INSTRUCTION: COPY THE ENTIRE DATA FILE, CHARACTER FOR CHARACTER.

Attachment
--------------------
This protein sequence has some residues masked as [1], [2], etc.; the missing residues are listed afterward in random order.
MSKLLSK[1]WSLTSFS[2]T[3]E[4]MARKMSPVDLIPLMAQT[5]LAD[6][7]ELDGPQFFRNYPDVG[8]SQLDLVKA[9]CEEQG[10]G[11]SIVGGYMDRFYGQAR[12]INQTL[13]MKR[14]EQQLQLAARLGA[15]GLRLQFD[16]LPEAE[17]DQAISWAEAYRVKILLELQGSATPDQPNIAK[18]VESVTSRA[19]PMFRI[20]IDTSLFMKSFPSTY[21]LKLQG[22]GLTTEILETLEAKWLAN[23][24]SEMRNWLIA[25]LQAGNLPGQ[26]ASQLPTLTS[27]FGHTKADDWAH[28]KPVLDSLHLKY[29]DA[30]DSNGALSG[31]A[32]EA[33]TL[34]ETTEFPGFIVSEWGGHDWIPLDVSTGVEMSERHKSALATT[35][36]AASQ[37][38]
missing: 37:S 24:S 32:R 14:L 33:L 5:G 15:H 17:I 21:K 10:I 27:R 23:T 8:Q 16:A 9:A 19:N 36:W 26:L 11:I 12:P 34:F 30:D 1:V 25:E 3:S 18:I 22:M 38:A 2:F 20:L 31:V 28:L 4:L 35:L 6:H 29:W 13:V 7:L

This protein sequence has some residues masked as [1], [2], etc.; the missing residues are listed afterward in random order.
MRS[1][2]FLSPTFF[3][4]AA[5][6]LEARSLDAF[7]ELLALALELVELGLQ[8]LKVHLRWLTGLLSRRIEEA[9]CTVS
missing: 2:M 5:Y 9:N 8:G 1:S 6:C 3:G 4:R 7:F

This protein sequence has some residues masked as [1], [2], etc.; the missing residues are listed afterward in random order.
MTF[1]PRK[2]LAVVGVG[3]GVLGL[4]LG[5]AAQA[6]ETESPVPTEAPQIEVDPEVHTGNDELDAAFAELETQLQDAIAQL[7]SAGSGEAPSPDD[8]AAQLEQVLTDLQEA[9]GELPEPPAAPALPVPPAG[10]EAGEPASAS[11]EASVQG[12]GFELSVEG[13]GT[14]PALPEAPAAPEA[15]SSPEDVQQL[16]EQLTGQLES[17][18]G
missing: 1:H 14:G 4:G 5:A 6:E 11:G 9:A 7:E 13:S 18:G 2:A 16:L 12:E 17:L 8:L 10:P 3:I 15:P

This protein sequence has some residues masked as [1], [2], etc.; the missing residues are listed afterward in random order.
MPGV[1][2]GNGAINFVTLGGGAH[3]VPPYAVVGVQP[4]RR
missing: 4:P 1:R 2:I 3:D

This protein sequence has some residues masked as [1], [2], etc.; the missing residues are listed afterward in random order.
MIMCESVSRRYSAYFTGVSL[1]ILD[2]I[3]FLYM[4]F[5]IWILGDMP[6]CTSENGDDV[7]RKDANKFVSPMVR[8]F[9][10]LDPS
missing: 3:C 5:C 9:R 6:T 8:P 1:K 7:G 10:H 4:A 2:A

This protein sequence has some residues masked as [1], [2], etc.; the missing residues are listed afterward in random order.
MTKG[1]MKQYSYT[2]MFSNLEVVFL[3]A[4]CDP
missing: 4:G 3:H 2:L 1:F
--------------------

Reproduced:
This protein sequence has some residues masked as [1], [2], etc.; the missing residues are listed afterward in random order.
MSKLLSK[1]WSLTSFS[2]T[3]E[4]MARKMSPVDLIPLMAQT[5]LAD[6][7]ELDGPQFFRNYPDVG[8]SQLDLVKA[9]CEEQG[10]G[11]SIVGGYMDRFYGQAR[12]INQTL[13]MKR[14]EQQLQLAARLGA[15]GLRLQFD[16]LPEAE[17]DQAISWAEAYRVKILLELQGSATPDQPNIAK[18]VESVTSRA[19]PMFRI[20]IDTSLFMKSFPSTY[21]LKLQG[22]GLTTEILETLEAKWLAN[23][24]SEMRNWLIA[25]LQAGNLPGQ[26]ASQLPTLTS[27]FGHTKADDWAH[28]KPVLDSLHLKY[29]DA[30]DSNGALSG[31]A[32]EA[33]TL[34]ETTEFPGFIVSEWGGHDWIPLDVSTGVEMSERHKSALATT[35][36]AASQ[37][38]
missing: 37:S 24:S 32:R 14:L 33:L 5:G 15:H 17:I 21:K 10:I 27:R 23:T 8:Q 16:A 9:A 19:N 36:W 26:L 11:I 12:P 34:F 30:D 1:V 25:E 3:S 18:I 22:M 38:A 2:F 20:L 31:V 28:L 4:L 35:L 6:H 29:W 13:V 7:L

This protein sequence has some residues masked as [1], [2], etc.; the missing residues are listed afterward in random order.
MRS[1][2]FLSPTFF[3][4]AA[5][6]LEARSLDAF[7]ELLALALELVELGLQ[8]LKVHLRWLTGLLSRRIEEA[9]CTVS
missing: 2:M 5:Y 9:N 8:G 1:S 6:C 3:G 4:R 7:F

This protein sequence has some residues masked as [1], [2], etc.; the missing residues are listed afterward in random order.
MTF[1]PRK[2]LAVVGVG[3]GVLGL[4]LG[5]AAQA[6]ETESPVPTEAPQIEVDPEVHTGNDELDAAFAELETQLQDAIAQL[7]SAGSGEAPSPDD[8]AAQLEQVLTDLQEA[9]GELPEPPAAPALPVPPAG[10]EAGEPASAS[11]EASVQG[12]GFELSVEG[13]GT[14]PALPEAPAAPEA[15]SSPEDVQQL[16]EQLTGQLES[17][18]G
missing: 1:H 14:G 4:G 5:A 6:E 11:G 9:A 7:E 13:S 18:G 2:A 16:L 12:E 17:L 8:L 10:P 3:I 15:P

This protein sequence has some residues masked as [1], [2], etc.; the missing residues are listed afterward in random order.
MPGV[1][2]GNGAINFVTLGGGAH[3]VPPYAVVGVQP[4]RR
missing: 4:P 1:R 2:I 3:D

This protein sequence has some residues masked as [1], [2], etc.; the missing residues are listed afterward in random order.
MIMCESVSRRYSAYFTGVSL[1]ILD[2]I[3]FLYM[4]F[5]IWILGDMP[6]CTSENGDDV[7]RKDANKFVSPMVR[8]F[9][10]LDPS
missing: 3:C 5:C 9:R 6:T 8:P 1:K 7:G 10:H 4:A 2:A

This protein sequence has some residues masked as [1], [2], etc.; the missing residues are listed afterward in random order.
MTKG[1]MKQYSYT[2]MFSNLEVVFL[3]A[4]CDP
missing: 4:G 3:H 2:L 1:F